We were lining up for Music yesterday morning. Students got their recorders and joined the trail of students fanning out from the door. I wanted to signal our line leader to go. We weren’t ready. Students were talking. Not all, but several. We’ve been working on tightening up our transitions, so I asked three students to sit, but then, the rest got silent, and I could no longer discern or remember who else had been talking.

In this moment, I knew that I had been potentially unfair, and it bugged me. Others had also been talking, not respectful of the expectations for heading into the hallway. As I looked at the dejected faces of the students who had gone back to their seats, along with the silent faces of those in line, I saw something new. You’ve probably seen it, too.

In the line were the students who follow every instruction ever given (maybe a slight exaggeration, but you know the type), and interspersed were those who typically don’t talk, or aren’t obvious in their talking. The ones who can ride under my radar. Ostensibly, their silent faces told me they had been following directions…expectations. They hadn’t. Some of those now-silent faces had been talking, just not as noticeably, and some had been turned to another student who was talking, and all of a sudden, it came to me. Talking requires an audience. (I know this isn’t a giant revelation, except that it kind of was.)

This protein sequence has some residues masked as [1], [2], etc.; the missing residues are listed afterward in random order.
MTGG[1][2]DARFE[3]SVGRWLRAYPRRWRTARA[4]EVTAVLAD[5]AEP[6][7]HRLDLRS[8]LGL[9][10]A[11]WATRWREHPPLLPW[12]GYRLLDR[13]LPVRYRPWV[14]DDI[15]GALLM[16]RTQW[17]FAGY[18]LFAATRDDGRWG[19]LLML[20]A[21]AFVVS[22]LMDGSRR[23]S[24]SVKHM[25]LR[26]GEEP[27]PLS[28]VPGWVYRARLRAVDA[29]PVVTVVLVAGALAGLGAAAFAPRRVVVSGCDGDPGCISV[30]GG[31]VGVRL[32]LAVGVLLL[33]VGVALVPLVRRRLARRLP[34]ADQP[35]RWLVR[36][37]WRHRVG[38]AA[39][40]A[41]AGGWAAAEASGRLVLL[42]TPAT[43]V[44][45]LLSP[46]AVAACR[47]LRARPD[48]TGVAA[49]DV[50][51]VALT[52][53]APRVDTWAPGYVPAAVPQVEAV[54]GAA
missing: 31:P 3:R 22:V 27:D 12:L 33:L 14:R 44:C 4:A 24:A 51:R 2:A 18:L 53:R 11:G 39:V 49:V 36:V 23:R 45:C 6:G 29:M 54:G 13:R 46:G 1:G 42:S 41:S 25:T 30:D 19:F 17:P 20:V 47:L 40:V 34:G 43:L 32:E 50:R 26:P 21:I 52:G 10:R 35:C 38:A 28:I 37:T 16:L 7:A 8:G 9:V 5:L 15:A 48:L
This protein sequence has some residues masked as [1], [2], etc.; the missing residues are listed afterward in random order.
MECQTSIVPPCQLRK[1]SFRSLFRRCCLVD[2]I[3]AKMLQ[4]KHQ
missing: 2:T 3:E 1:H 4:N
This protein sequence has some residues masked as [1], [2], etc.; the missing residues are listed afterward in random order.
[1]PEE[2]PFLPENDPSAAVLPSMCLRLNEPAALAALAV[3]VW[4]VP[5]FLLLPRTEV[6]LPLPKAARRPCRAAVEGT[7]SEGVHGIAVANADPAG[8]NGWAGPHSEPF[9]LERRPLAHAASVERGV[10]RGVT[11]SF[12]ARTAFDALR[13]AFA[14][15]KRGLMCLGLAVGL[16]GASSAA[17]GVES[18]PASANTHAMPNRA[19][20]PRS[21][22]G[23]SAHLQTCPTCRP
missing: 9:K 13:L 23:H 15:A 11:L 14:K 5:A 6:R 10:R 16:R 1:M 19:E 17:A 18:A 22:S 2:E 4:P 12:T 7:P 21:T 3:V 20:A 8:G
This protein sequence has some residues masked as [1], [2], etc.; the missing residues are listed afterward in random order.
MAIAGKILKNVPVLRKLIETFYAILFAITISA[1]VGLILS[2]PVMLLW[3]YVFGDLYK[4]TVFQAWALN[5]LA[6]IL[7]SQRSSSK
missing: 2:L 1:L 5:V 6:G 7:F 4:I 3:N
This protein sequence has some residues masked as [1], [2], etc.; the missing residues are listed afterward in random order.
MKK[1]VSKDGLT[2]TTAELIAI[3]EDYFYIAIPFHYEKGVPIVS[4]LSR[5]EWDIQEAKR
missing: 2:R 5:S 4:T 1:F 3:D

So I said, “I just realized that when students talk in the line when we are supposed to be silent, it’s the talking that I notice. And I also realize that there are students who were talking who stopped talking as soon as I asked the first three people to sit, and now I no longer know who was doing the talking. But, what I mostly just realized is that talking requires an audience, and that even if you were silent, if you turned to someone who was talking to give them an audience, then you weren’t doing what’s expected. Our line has a purpose, to get us to another location. If you are in it, you need to face the door and be silent so that we can travel respectfully to the next place.”

Students turned to face the door. I invited the three students back into the line. I reminded all of them that giving an audience to talking was just as disruptive and disrespectful as talking. We walked to Music silently.

This morning, when we lined up for P.E. class. I asked who was ready to line up and turn their back to us, not give us an audience. I had a class full of volunteers. I selected one to turn his back on us. He did it beautifully. I sent another and another. We were gloriously silent and ready within seconds. I signaled our line leader, and off we went. As students approached the gym doors, I noticed someone was talking toward the middle of the line. Instead of reminding students that we walk silently in the hall, I said, “Who’s giving an audience to talking?” Instant hush!

I can’t say that this realization or approach will have a lasting impact on whether students talk in the line, but I do think the moment when my perspective shifted was one that shined a light on the “less obvious” and helped me to reframe the situation, offering my students a different, and more effective way to assess their actions.

In effect, I challenged students to consider, not whether they were following the “no talking” rule, but whether they were true to the intent and expectation. I am going to stay the course on this line of thinking and see where it leads…